Fear has been with Coupa for the past six years, but has more than 20 years of experience in the training and education space with companies like SumTotal and Executrain. He holds a bachelor’s degree in Quantitative Economics and Decision Sciences from the University of California, San Diego.

Coupa has been named to Inc. magazine’s list of the 5,000 fastest-growing companies. Its primary mission is to deliver a spend-management platform that unifies business processes across all the ways employees spend money. Its consumerized financial applications digitize spending across travel and expense management, procurement and invoicing. The organization was honored with the 2016 Learning! 100 Award.  linkedin.com/in/jonathan-fear-901a11/

Mohammed-Amir-Habib

Mohammed Amir Habib, Consultant, Sidra Medical and Research Center

Mohammed Amir Habib created the first scenario-based e-learning course at Sidra (and possibly Qatar) as part of a core values awareness drive. All the other 110 or so sessions (clinical and corporate) used tell-and-test approaches with an occasional one-page contextualized question.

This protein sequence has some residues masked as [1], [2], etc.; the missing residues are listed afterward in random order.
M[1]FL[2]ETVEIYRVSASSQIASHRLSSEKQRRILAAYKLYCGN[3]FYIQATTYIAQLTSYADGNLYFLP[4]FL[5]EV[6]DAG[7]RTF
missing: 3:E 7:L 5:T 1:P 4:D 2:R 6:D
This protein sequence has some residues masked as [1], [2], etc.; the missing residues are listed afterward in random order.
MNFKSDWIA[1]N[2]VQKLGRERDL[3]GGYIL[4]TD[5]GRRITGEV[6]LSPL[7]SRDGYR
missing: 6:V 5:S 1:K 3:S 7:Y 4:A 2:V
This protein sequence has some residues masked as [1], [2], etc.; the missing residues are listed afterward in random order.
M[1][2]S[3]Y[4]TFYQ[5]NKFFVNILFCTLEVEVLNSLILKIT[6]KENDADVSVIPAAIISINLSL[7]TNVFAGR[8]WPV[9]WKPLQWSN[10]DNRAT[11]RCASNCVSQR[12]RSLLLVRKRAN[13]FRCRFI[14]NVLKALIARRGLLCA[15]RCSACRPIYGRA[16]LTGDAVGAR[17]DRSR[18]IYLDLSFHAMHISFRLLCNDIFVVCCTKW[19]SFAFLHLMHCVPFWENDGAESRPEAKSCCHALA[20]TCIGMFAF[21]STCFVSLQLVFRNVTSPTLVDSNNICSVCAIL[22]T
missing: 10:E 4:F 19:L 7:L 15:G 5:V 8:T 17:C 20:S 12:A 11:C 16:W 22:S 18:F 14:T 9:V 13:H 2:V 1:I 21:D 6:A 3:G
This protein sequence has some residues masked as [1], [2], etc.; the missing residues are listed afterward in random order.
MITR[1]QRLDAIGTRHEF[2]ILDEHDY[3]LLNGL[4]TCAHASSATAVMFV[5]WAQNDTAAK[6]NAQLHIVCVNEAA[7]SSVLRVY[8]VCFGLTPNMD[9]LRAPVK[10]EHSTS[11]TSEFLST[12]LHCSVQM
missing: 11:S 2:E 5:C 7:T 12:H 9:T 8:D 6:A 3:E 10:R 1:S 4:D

Because the learning industry in Qatar is still maturing, it generally purchases materials from companies in Dubai. But Habib became one of the first — if not the first — e-learning professional Because the learning industry in Qatar is still maturing, it generally purchases materials from companies in Dubai. But Habib became one of the first — if not the first — e-learning professional working in the Persian Gulf to bring cutting-edge instructional design coupled with superb development and graphics skills, to create a world-class module. The session he created — Sidra Core Values Awareness — takes the learner through a typical day in the life of a Sidra employee. The learner makes decisions with appropriate support in the form of a values champion to give guidance on behavior in line with Sidra’s values.